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CD: MDT AmazonUK AmazonUS

Diva, Divo
Jules MASSENET (1842-1912)
Je suis gris! - Chérubin (1905) [1:39]
Wolfgang Amadeus MOZART (1756-1791)
Giunse alfin il momento…Deh, vieni, non tardar - Le Nozze di Figaro (1786) [4:36]
Christoph Willibald GLUCK (18714-1787)
Se mai senti spirarti sul volto - La Clemenza di Tito (1752) [9:19]
Wolfgang Amadeus MOZART
Ecco il punto, o Vitellia …Non più di fiori - La Clemenza di Tito (1791) [8:47]
Voi che sapete - Le Nozze di Figaro [2:52]
Gioachino ROSSINI (17982-1868)
Contro un cor - Il Barbiere di Siviglia (1816) [7:32]
Charles GOUNOD (1818-1893)
Faites-lui mes aveux - Faust (1859) [2:58]
Hector BERLIOZ (1803-1869)
D’amour l’ardente flamme - La Damnation de Faust (1846) [8:08]
Premiers transports que nul n’oublie - Roméo et Juliette (1839) [6:32]
Vincenzo BELLINI (1801-1835)
Ascolta! Se Romeo t’uccise un figlio…La tremendae ultrice spada - I Capuleti e I Montecchi (1830) [7:11]
Allez, laissez-moi seul…Cœur sans amour, Printemps sans roses - Cendrillon (1899) [4:04]
Gioachino ROSSINI
Nacqui all’affanno - La Cenerentola (1817) [7:47]
Ô frêle corps…Chère Cypris - Ariane (1906) [5:56]
Richard STRAUSS (1864-1949)
Seien wir wieder gut! - Ariadne auf Naxos (1916) [3:18]
Joyce DiDonato (mezzo); Edgaras Montvidas (tenor); Nabil Suliman (baritone); Elena Semenova (soprano); Pascale Obrecht (mezzo); Paolo Stupenengo (bass)
Orchestre et Chœur de l’Opéra National de Lyon/Kazushi Ono
rec. 18-28 September, 2010, Auditorium de l’Orchestre National de Lyon
Original texts and English, French, German translations included
VIRGIN CLASSICS 6419860 [80:41]

Experience Classicsonline

This is simply sensational! The music is excellent and makes a satisfying programme; the singing and playing is top class; and the idea behind the programme is very original. As you can see from the track-listing, Joyce DiDonato has seized on the ability down the years of mezzo-sopranos to “bend the genders”, as she puts it, and to “convince equally in both pants and skirts”. But in selecting the roles for this programme she goes a step further and, in several instances, shows us how one composer has reacted to one character in a story and then gives us a taste of another composer’s take on the complementary character from the same plot. So we encounter, among others, Cinderella and Prince Charming; Sesto and Vitellia; Cherubino and both Susanna and Rosina.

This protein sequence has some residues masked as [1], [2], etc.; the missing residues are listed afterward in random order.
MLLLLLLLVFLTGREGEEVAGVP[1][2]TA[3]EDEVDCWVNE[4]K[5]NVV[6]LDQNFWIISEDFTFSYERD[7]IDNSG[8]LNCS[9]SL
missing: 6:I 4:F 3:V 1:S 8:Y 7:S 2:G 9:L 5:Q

I’m not going to go through each character assumption, save to say that I find Miss DiDonato convincing and plausible in all the roles she essays. Her singing is never less than wonderful, whether she’s called upon to execute the most athletic and elaborate passagework (by Rossini) or to spin the most seductive, sensuous line - by Massenet, for one.
But let me comment on a few highlights. Sesto’s aria, his farewell to Vitellia, offers some of the most touching singing on the disc. Joyce DiDonato’s singing here is just fabulous. She displays intense yet dignified emotion and her lovely tone and seamless line afford great pleasure. I was particularly taken with - and moved by - her exquisitely placed soft high notes. And all this takes place against the background of Gluck’s refined, subdued accompaniment.
The performance of ‘D’amour l’ardente flamme’ is on a similarly exalted level of accomplishment. The plangent, poignant cor anglais melody makes its mark every time it appears. Miss DiDonato’s assumption of the character of Marguerite is by turns touching and passionate. She’s equally successful in the second Berlioz item, where she brings out what annotator Roger Pines rightly calls the “mesmerizing serenity” of Berlioz’s music. On the evidence of these two items, how I would love to hear her in Les Nuits d’Été: her voice would be ideally suited to most if not all of those songs.
Her Rossini is simply adorable. I thought she was hugely impressive in Pappano’s recent, excellent recording of the Stabat Mater (review). On this present disc the nature of the music is very different but no less demanding. She clearly relishes the varied challenges of Rosina’s aria, while the aria from La Cenerentola is dazzling. In both these pieces one can only admire her vocal agility, her range and her complete command of the music. The technique is formidable.
Massenet is a gift to her voice, with its opportunities for “sensuously beautiful legato” in Roger Pines’ words. And the recital opens and ends brilliantly with the giddy, intoxicated Chérubin at the start and Strauss’s impetuous, ardent Composer at the end. 

Look at the cover of this disc and you may get an idea of what’s in store, especially from the photo of Miss DiDonato in feminine costume. She looks full of fun - dare one say, ready to party. That impression is maintained in her infectious introductory note in the booklet and then it’s reinforced in spades on every track on this disc. Here is a diva letting her hair down, having a ball and inviting us to join her. It’s an irresistible invitation.
All that remains to say is that the orchestral support from the orchestra of l’Opéra National de Lyon and Kazushi Ono is fully worthy of their illustrious soloist. I hope I’ve whetted your appetite for a fantastic disc. Enjoy!
John Quinn 







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